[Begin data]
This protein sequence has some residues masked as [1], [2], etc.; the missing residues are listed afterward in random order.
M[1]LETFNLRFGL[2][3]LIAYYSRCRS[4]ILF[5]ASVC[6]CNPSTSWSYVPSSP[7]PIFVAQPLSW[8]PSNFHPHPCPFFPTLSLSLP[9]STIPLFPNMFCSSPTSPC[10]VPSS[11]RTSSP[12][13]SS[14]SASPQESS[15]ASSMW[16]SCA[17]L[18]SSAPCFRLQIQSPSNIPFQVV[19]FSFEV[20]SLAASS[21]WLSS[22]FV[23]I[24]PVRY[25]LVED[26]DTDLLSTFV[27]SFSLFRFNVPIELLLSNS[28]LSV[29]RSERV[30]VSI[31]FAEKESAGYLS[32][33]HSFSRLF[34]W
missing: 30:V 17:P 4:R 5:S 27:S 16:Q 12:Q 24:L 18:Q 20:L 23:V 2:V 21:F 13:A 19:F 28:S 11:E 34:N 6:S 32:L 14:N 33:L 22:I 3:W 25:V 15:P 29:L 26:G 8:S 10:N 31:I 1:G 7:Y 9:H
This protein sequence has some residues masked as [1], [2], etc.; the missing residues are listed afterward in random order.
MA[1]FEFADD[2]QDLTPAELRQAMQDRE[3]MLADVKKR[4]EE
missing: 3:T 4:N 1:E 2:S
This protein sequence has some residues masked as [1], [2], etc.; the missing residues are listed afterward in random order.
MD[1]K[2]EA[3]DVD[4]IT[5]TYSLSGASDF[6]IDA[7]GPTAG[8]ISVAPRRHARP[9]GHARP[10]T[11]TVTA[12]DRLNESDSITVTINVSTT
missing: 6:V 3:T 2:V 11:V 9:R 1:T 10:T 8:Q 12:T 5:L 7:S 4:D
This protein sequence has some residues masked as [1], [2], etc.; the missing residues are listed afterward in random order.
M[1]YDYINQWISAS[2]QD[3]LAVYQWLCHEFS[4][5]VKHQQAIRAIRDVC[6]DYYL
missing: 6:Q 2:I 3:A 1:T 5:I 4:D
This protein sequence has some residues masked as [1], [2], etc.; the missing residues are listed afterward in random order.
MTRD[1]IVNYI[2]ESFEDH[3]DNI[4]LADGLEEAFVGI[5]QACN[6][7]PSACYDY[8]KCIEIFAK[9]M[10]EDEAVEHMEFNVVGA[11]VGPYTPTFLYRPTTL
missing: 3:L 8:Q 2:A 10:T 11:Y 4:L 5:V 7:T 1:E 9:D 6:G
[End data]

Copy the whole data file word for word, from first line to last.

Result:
This protein sequence has some residues masked as [1], [2], etc.; the missing residues are listed afterward in random order.
M[1]LETFNLRFGL[2][3]LIAYYSRCRS[4]ILF[5]ASVC[6]CNPSTSWSYVPSSP[7]PIFVAQPLSW[8]PSNFHPHPCPFFPTLSLSLP[9]STIPLFPNMFCSSPTSPC[10]VPSS[11]RTSSP[12][13]SS[14]SASPQESS[15]ASSMW[16]SCA[17]L[18]SSAPCFRLQIQSPSNIPFQVV[19]FSFEV[20]SLAASS[21]WLSS[22]FV[23]I[24]PVRY[25]LVED[26]DTDLLSTFV[27]SFSLFRFNVPIELLLSNS[28]LSV[29]RSERV[30]VSI[31]FAEKESAGYLS[32][33]HSFSRLF[34]W
missing: 30:V 17:P 4:R 5:S 27:S 16:Q 12:Q 24:L 18:Q 20:L 23:V 2:V 21:F 13:A 19:F 28:S 11:E 34:N 6:S 32:L 14:N 33:L 22:I 3:W 25:V 15:P 29:L 26:G 8:S 10:N 31:I 1:G 7:Y 9:H
This protein sequence has some residues masked as [1], [2], etc.; the missing residues are listed afterward in random order.
MA[1]FEFADD[2]QDLTPAELRQAMQDRE[3]MLADVKKR[4]EE
missing: 3:T 4:N 1:E 2:S
This protein sequence has some residues masked as [1], [2], etc.; the missing residues are listed afterward in random order.
MD[1]K[2]EA[3]DVD[4]IT[5]TYSLSGASDF[6]IDA[7]GPTAG[8]ISVAPRRHARP[9]GHARP[10]T[11]TVTA[12]DRLNESDSITVTINVSTT
missing: 6:V 3:T 2:V 11:V 9:R 1:T 10:T 8:Q 12:T 5:L 7:S 4:D
This protein sequence has some residues masked as [1], [2], etc.; the missing residues are listed afterward in random order.
M[1]YDYINQWISAS[2]QD[3]LAVYQWLCHEFS[4][5]VKHQQAIRAIRDVC[6]DYYL
missing: 6:Q 2:I 3:A 1:T 5:I 4:D
This protein sequence has some residues masked as [1], [2], etc.; the missing residues are listed afterward in random order.
MTRD[1]IVNYI[2]ESFEDH[3]DNI[4]LADGLEEAFVGI[5]QACN[6][7]PSACYDY[8]KCIEIFAK[9]M[10]EDEAVEHMEFNVVGA[11]VGPYTPTFLYRPTTL
missing: 3:L 8:Q 2:A 10:T 11:Y 4:L 5:V 7:T 1:E 9:D 6:G